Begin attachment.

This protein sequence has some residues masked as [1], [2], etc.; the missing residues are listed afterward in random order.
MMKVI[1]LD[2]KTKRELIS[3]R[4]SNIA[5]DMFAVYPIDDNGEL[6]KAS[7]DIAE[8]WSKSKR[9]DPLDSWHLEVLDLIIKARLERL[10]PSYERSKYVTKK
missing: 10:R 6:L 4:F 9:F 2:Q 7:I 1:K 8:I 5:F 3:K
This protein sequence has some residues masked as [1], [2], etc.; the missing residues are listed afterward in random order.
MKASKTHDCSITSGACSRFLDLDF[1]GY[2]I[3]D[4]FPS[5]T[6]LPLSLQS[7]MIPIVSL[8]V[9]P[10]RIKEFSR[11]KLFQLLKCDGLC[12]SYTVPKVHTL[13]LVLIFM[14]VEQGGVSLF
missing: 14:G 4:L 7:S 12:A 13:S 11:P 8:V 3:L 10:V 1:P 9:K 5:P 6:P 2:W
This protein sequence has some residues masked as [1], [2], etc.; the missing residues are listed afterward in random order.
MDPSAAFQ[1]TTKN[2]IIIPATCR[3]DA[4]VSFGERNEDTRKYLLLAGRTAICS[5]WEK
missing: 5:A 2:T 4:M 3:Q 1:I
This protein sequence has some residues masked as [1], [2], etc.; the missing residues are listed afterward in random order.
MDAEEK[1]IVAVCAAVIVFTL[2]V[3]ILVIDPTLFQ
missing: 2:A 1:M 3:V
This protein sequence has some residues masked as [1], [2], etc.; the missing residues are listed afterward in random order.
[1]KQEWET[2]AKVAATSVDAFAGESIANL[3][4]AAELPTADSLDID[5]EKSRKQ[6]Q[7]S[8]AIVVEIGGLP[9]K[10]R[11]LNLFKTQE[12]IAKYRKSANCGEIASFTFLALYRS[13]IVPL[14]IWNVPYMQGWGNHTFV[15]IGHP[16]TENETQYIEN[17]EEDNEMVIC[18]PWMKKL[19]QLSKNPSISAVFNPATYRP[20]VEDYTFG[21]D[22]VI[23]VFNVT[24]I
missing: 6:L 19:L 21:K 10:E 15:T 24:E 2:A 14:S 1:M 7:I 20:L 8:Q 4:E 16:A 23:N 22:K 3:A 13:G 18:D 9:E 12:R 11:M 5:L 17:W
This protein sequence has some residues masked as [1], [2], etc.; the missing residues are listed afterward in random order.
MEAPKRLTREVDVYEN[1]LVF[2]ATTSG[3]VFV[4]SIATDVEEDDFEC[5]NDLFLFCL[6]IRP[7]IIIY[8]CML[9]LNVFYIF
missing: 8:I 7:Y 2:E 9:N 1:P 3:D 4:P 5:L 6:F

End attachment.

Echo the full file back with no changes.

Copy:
This protein sequence has some residues masked as [1], [2], etc.; the missing residues are listed afterward in random order.
MMKVI[1]LD[2]KTKRELIS[3]R[4]SNIA[5]DMFAVYPIDDNGEL[6]KAS[7]DIAE[8]WSKSKR[9]DPLDSWHLEVLDLIIKARLERL[10]PSYERSKYVTKK
missing: 10:R 6:L 4:F 9:F 2:Q 7:I 1:K 8:I 5:F 3:K
This protein sequence has some residues masked as [1], [2], etc.; the missing residues are listed afterward in random order.
MKASKTHDCSITSGACSRFLDLDF[1]GY[2]I[3]D[4]FPS[5]T[6]LPLSLQS[7]MIPIVSL[8]V[9]P[10]RIKEFSR[11]KLFQLLKCDGLC[12]SYTVPKVHTL[13]LVLIFM[14]VEQGGVSLF
missing: 14:G 4:L 7:S 12:A 13:S 11:P 8:V 3:L 10:V 1:P 9:K 5:P 6:P 2:W
This protein sequence has some residues masked as [1], [2], etc.; the missing residues are listed afterward in random order.
MDPSAAFQ[1]TTKN[2]IIIPATCR[3]DA[4]VSFGERNEDTRKYLLLAGRTAICS[5]WEK
missing: 5:A 2:T 4:M 3:Q 1:I
This protein sequence has some residues masked as [1], [2], etc.; the missing residues are listed afterward in random order.
MDAEEK[1]IVAVCAAVIVFTL[2]V[3]ILVIDPTLFQ
missing: 2:A 1:M 3:V
This protein sequence has some residues masked as [1], [2], etc.; the missing residues are listed afterward in random order.
[1]KQEWET[2]AKVAATSVDAFAGESIANL[3][4]AAELPTADSLDID[5]EKSRKQ[6]Q[7]S[8]AIVVEIGGLP[9]K[10]R[11]LNLFKTQE[12]IAKYRKSANCGEIASFTFLALYRS[13]IVPL[14]IWNVPYMQGWGNHTFV[15]IGHP[16]TENETQYIEN[17]EEDNEMVIC[18]PWMKKL[19]QLSKNPSISAVFNPATYRP[20]VEDYTFG[21]D[22]VI[23]VFNVT[24]I
missing: 6:L 19:L 21:K 10:E 15:T 24:E 2:A 14:S 1:M 7:I 20:L 8:Q 4:E 16:A 23:N 22:K 3:A 13:G 18:D 9:E 12:R 11:M 5:L 17:W
This protein sequence has some residues masked as [1], [2], etc.; the missing residues are listed afterward in random order.
MEAPKRLTREVDVYEN[1]LVF[2]ATTSG[3]VFV[4]SIATDVEEDDFEC[5]NDLFLFCL[6]IRP[7]IIIY[8]CML[9]LNVFYIF
missing: 8:I 7:Y 2:E 9:N 1:P 3:D 4:P 5:L 6:F